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Patti Smith, “M Train,” and the Life of a Creative

By Entertainment

Illustration by Raven Mo.

I will admit, I have owned Patti Smith’s book “M Train” for a few years. It was one of those books that I couldn’t seem to commit to finishing. I restarted it at least three times. Looking back, maybe I wasn’t in the right headspace to immerse myself in these precious recorded moments of Smith’s life. I was too deeply submerged in undergrad, too caught up in my own life to value the message of loss, exploration, and simplicity she offered me. But this year, when I picked it up for the third time, I found myself whisked away. 

More than a memoir, “M Train” by Patti Smith normalizes the life of the creative. In this book, Smith unites her world with the reader’s through loss, and offers a hope for those who are moving on. I believe that it is her prerogative, as an artist, writer, and rocker to share the beauty of human moments, and unite the world through struggle, success, beauty and loss.

The memoir is a beautifully poetic blend of the past and present experience of Patti Smith’s life, dissected in crisp vignettes. Smith’s writing of her daily trips to the Café Ino for bread and black coffee, and her outrage when someone sat in “her” table called forth the part of me that longs to be a regular somewhere. There is a certain reverence for the moment, and for the poet, in Smith’s work I particularly admire. In her detail-oriented, simple-worded, blissful capturing of the day to day, Smith’s writing breathes gratuitude. 

It wasn’t until about halfway through the book that I understood why she chose to bring the collection of stories together that she did. On the mysterious disappearance of her “ill-fitting, unlined, Comme des Garcons overcoat,” a 57th birthday present from a poet-friend she said “I loved my coat and the cafe and my morning routine. It was the clearest and simplest expression of my solitary identity.” Yet her coffee shop too, closed down. Her beloved ink-stained copy of “The Wind Up Bird” and her smooth white stone taken from a mountain were left in the airport bathroom for someone else to find. Her husband, dead. Her polaroid collection of pictures of famous people’s graves, misplaced. All stories of loss. But each time, Smith finds an explanation for these moments, and treats them as an opportunity to form new memories — take more polaroids, mark up another book, settle for another, less worn jacket, and continue to live and find life after the death of her husband.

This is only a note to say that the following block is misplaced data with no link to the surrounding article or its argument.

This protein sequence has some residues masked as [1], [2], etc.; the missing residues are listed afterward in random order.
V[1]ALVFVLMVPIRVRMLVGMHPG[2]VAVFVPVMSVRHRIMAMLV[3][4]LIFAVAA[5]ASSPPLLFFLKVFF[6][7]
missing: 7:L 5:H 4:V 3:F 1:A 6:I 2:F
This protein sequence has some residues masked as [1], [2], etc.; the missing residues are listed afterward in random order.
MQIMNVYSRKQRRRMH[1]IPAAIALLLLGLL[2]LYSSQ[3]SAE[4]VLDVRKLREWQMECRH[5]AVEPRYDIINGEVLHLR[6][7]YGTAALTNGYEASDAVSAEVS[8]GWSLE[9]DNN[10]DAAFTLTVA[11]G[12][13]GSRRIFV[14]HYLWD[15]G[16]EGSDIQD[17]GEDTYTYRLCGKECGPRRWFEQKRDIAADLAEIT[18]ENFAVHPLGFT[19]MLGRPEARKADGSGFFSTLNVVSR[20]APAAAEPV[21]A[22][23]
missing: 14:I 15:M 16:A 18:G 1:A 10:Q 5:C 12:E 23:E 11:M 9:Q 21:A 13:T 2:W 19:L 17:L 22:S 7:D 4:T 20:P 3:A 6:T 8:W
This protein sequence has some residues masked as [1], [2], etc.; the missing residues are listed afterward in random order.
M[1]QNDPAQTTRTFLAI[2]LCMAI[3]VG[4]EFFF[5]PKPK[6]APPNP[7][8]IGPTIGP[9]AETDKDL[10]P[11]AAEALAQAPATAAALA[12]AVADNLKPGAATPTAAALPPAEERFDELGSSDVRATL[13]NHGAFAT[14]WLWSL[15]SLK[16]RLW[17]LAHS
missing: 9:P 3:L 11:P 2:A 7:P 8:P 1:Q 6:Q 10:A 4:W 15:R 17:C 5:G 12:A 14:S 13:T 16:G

At the finish of “M Train,” I was struck. Not only in her books, but also her presence in media, Smith lives her life holding hands with creativity. Within the few minutes of scrolling on her Instagram, I noticed the same dedication to musing on the mundane that was present in her memoir. Smith begins each post with the words “This is..” and proceeds to introduce a significant person, event, or location — writing in great admiration for her daughter Jesse, who “lives the language of enthusiasm,” gratitude for friends and co-collaborators like Steven Sebring, bass player Tony Shanahan, and appreciation for friends like Stefano Righi. She sees, then depicts people and instances in intricate visions. More so, she seems forced to write them down in her crystal-like transparency, in a way that the world might know what each mean to her. 

On June 26, she posted pictures of her coffee and current read, saying “This is / back home. So happy to / be at my table with all I / need for a long contented / morning. A jewel of a book / picked up at the Reykjavik / airport, black coffee and / components for a healthy / shot. I love this strange / little book by the poet / Sjon, a bit reminiscent of / Rene Daumal. Today will / be the usual jet lag battle / but I have my weapons: / coffee and a book. What / could be better?”

In her writing, both formal and quotidian, Smith encourages the creative to never cease in interacting with the world around them. And it is her great respect for the individual, and her holistic perspective on life — brought about by loss and the wear of age — that sets her apart. 

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